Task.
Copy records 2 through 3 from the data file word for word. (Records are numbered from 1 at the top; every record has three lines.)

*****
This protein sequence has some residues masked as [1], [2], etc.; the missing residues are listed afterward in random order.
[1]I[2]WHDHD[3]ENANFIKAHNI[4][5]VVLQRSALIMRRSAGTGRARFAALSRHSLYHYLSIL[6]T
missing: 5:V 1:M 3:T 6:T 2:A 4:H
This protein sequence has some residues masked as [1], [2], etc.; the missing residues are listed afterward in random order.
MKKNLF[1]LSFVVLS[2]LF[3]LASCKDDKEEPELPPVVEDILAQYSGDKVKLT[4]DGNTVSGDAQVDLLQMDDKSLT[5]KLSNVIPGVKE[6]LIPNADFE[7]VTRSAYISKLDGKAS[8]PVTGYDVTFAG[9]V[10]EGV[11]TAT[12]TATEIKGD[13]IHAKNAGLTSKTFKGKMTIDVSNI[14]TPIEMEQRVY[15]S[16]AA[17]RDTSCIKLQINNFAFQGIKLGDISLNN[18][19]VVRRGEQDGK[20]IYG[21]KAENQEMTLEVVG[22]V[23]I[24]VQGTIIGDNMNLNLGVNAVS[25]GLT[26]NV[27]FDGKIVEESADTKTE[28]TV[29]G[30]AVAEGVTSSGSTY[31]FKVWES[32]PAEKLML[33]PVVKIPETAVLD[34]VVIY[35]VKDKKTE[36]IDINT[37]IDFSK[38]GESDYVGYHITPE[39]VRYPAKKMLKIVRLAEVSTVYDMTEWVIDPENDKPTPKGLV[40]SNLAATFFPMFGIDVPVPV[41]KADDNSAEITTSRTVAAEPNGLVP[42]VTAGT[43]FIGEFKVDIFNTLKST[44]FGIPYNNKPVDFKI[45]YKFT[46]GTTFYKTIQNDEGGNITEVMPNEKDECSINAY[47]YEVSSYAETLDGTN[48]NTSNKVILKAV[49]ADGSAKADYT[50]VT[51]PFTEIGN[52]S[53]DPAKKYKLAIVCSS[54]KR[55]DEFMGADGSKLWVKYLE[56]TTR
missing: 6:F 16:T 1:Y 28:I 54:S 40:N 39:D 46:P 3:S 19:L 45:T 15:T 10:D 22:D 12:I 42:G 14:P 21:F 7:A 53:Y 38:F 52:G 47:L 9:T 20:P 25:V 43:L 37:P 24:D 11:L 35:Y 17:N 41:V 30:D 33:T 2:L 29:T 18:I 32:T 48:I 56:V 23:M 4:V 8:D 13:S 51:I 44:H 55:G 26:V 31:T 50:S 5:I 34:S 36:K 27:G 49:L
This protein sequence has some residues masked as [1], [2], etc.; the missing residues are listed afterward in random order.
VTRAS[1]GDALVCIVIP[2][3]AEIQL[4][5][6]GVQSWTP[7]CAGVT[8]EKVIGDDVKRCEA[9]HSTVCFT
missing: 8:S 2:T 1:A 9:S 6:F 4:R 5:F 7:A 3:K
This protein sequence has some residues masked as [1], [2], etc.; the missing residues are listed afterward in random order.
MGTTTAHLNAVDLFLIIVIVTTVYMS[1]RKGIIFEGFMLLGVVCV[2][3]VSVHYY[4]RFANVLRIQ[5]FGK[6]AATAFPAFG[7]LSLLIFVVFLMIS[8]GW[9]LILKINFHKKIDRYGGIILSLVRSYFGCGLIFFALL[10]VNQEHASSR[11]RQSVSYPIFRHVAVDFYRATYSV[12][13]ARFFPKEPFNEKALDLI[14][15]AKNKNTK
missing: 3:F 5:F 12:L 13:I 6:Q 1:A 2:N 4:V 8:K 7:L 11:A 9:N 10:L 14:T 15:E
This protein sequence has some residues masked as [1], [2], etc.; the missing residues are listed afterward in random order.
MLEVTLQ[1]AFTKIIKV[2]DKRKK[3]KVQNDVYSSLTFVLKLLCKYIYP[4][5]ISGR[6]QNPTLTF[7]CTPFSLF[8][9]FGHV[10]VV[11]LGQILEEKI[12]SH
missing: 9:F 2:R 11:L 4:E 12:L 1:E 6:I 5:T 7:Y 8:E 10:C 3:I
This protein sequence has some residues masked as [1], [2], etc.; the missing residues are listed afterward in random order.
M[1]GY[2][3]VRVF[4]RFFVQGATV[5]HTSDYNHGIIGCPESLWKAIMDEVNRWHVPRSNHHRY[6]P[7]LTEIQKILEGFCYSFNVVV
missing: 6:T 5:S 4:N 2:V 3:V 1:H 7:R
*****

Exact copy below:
This protein sequence has some residues masked as [1], [2], etc.; the missing residues are listed afterward in random order.
MKKNLF[1]LSFVVLS[2]LF[3]LASCKDDKEEPELPPVVEDILAQYSGDKVKLT[4]DGNTVSGDAQVDLLQMDDKSLT[5]KLSNVIPGVKE[6]LIPNADFE[7]VTRSAYISKLDGKAS[8]PVTGYDVTFAG[9]V[10]EGV[11]TAT[12]TATEIKGD[13]IHAKNAGLTSKTFKGKMTIDVSNI[14]TPIEMEQRVY[15]S[16]AA[17]RDTSCIKLQINNFAFQGIKLGDISLNN[18][19]VVRRGEQDGK[20]IYG[21]KAENQEMTLEVVG[22]V[23]I[24]VQGTIIGDNMNLNLGVNAVS[25]GLT[26]NV[27]FDGKIVEESADTKTE[28]TV[29]G[30]AVAEGVTSSGSTY[31]FKVWES[32]PAEKLML[33]PVVKIPETAVLD[34]VVIY[35]VKDKKTE[36]IDINT[37]IDFSK[38]GESDYVGYHITPE[39]VRYPAKKMLKIVRLAEVSTVYDMTEWVIDPENDKPTPKGLV[40]SNLAATFFPMFGIDVPVPV[41]KADDNSAEITTSRTVAAEPNGLVP[42]VTAGT[43]FIGEFKVDIFNTLKST[44]FGIPYNNKPVDFKI[45]YKFT[46]GTTFYKTIQNDEGGNITEVMPNEKDECSINAY[47]YEVSSYAETLDGTN[48]NTSNKVILKAV[49]ADGSAKADYT[50]VT[51]PFTEIGN[52]S[53]DPAKKYKLAIVCSS[54]KR[55]DEFMGADGSKLWVKYLE[56]TTR
missing: 6:F 16:T 1:Y 28:I 54:S 40:N 39:D 46:P 3:S 19:L 45:T 15:T 10:D 22:D 12:I 42:G 14:P 21:F 7:A 53:Y 38:F 52:G 47:L 9:T 20:P 25:V 43:L 37:P 24:D 11:L 35:Y 17:N 41:V 30:D 33:T 2:L 29:T 18:I 32:T 48:I 56:V 23:M 4:V 8:D 13:S 51:I 44:H 55:G 26:V 31:T 50:S 5:I 34:S 36:K 27:G 49:L
This protein sequence has some residues masked as [1], [2], etc.; the missing residues are listed afterward in random order.
VTRAS[1]GDALVCIVIP[2][3]AEIQL[4][5][6]GVQSWTP[7]CAGVT[8]EKVIGDDVKRCEA[9]HSTVCFT
missing: 8:S 2:T 1:A 9:S 6:F 4:R 5:F 7:A 3:K